What we did
A central part of this project was to seek the views of both community workers and PwMS on their experience of casework. We did this by creating two extensive surveys, which were co-designed with input from a sample of community workers and a number of PwMS who formed part of the MS Ireland participant forum.
We conducted these surveys between April-June 2021 with a total of 11 community workers and 364 people with MS responding, 269 of whom knew their community worker. PwMS surveyed varied in their gender (female 71%; male 29%), age (20-82 years; average age = 52 years), location (urban 52%; rural 48%), and type of MS diagnosed with (relapsing remitting MS 65%; primary progressive MS 15%; secondary progressive MS 14%).
While a lot of interesting information was gathered from these surveys, we present just a small snapshot of these findings below. If you would like more detailed findings, these can be made available by contacting Dr Rebecca Maguire at email@example.com
What we found
1.Understanding the needs of people with MS is important
Community workers agreed that casework should focus on helping to meet the needs of service users (i.e., PwMS). We found that a variety of different needs may be experienced by PwMS, captured using an adapted framework of needs originally identified by Kinyanjui et al. (2018).
Specifically, we found that PwMS have 12 core needs, summarised in the figure below.
 Kinyanjui, B., McDaniels, B., Frain, M., Bishop, M., Chiu, C. Y., Lee, B., & Tiro, L. (2018). Healthcare and rehabilitation needs of individuals with multiple sclerosis. Contemporary Research in Disability and Rehabilitation, 1(1), 2-17.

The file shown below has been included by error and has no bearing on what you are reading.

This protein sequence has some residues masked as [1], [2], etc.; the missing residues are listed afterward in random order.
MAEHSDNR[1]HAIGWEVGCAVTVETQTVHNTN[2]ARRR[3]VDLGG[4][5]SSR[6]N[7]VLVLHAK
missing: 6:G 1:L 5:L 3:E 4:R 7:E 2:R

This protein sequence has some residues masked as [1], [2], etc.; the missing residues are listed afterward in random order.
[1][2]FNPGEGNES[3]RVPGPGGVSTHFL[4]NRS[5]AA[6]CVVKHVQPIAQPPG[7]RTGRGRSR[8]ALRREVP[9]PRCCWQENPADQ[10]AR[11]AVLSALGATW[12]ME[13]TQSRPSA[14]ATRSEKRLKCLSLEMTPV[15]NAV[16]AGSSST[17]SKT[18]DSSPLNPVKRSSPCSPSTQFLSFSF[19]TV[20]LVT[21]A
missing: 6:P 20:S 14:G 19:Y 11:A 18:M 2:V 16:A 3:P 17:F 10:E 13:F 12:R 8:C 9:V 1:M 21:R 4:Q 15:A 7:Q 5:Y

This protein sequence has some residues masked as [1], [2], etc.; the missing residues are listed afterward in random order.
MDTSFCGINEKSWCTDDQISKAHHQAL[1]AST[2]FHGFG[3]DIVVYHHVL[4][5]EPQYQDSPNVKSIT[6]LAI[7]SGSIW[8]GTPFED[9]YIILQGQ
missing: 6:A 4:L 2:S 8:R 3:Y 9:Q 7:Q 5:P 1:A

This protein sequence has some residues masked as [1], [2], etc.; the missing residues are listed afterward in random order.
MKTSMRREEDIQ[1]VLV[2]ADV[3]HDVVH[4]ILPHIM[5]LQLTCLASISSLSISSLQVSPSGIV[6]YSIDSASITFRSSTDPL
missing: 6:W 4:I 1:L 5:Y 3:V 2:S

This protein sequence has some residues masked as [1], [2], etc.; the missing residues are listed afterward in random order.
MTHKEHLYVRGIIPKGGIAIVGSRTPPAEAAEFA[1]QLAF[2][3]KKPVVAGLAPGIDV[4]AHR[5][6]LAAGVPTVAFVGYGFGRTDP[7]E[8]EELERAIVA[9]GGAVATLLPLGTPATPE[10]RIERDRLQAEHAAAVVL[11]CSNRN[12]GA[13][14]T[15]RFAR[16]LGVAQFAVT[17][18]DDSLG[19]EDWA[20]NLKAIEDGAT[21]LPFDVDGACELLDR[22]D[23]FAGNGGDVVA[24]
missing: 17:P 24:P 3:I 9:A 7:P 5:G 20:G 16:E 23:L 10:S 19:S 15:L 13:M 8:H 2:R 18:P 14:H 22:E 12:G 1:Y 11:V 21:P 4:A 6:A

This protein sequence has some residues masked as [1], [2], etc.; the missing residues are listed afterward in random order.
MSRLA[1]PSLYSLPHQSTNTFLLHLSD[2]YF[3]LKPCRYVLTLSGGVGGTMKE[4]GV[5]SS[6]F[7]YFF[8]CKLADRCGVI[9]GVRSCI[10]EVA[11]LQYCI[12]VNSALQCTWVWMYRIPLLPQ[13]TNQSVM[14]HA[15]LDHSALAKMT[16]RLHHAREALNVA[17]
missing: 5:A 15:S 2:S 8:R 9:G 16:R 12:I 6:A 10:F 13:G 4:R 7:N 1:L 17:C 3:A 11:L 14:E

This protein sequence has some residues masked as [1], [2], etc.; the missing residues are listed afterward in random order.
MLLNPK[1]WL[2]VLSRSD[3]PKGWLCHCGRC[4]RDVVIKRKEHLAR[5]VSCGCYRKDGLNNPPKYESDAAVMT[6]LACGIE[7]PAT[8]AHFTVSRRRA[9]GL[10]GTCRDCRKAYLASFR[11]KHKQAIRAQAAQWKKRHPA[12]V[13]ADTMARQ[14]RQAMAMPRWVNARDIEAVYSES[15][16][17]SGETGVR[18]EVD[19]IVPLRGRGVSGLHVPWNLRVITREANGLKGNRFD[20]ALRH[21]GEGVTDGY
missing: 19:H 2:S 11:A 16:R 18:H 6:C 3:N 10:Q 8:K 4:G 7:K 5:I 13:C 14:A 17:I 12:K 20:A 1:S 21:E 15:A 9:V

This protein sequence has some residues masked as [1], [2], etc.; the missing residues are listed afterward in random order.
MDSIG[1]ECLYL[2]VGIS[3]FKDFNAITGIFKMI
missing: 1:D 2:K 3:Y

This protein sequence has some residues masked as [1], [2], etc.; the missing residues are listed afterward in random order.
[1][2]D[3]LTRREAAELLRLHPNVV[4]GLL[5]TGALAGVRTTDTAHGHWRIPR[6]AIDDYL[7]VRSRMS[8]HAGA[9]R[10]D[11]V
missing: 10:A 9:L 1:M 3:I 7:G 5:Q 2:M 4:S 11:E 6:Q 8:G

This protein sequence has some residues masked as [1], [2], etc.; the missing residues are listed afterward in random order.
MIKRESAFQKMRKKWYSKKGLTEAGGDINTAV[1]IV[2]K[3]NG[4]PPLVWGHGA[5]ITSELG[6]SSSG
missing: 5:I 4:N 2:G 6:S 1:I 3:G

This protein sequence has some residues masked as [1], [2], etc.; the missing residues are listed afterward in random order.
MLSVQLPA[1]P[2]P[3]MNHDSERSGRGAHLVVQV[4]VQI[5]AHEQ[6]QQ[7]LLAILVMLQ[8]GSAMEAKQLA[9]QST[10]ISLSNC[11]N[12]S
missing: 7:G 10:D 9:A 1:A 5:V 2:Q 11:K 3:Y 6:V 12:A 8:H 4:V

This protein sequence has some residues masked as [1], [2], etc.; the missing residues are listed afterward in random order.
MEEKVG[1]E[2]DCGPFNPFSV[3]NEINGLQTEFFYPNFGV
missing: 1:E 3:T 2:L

Needs experienced by people with MS
Both PwMS and community workers felt that some of these needs were more common than others, including needs for information, coordination of care, and emotional or psychological support. However, our results found that no two people with MS are the same, and that everyone may have different needs depending on their individual circumstances. For instance, some may have a pressing need for equipment or financial support, while others may experience a greater need for social or psychological support.
2.Community workers are well-placed to meet many needs of PwMS
It was clear from our survey that community workers help to meet many of the needs detailed above. Although there were some areas for improvement indicated in the survey responses, generally our participants appreciated the support they received by community workers and gave a number of examples of how their needs had been met.
Specifically, our results suggest that community workers help to meet needs of PwMS in four main ways: (1) signposting to services, both internal and external to MS Ireland, (2) providing information, (3) listening, which enables an important source of psychological support, and (4) facilitating links with the wider MS community, which in turn enables social support.
There was also good agreement between both community workers and PwMS in relation to the needs that were best met by community work (e.g., needs for information, coordination of care, and emotional/psychological support), and those which were more difficult to meet (e.g., needs for employment accommodations, caregiver support and homecare). In many cases, meeting these needs were outside the control of MS Ireland, with many respondents expressing dissatisfaction with the wider health system in Ireland.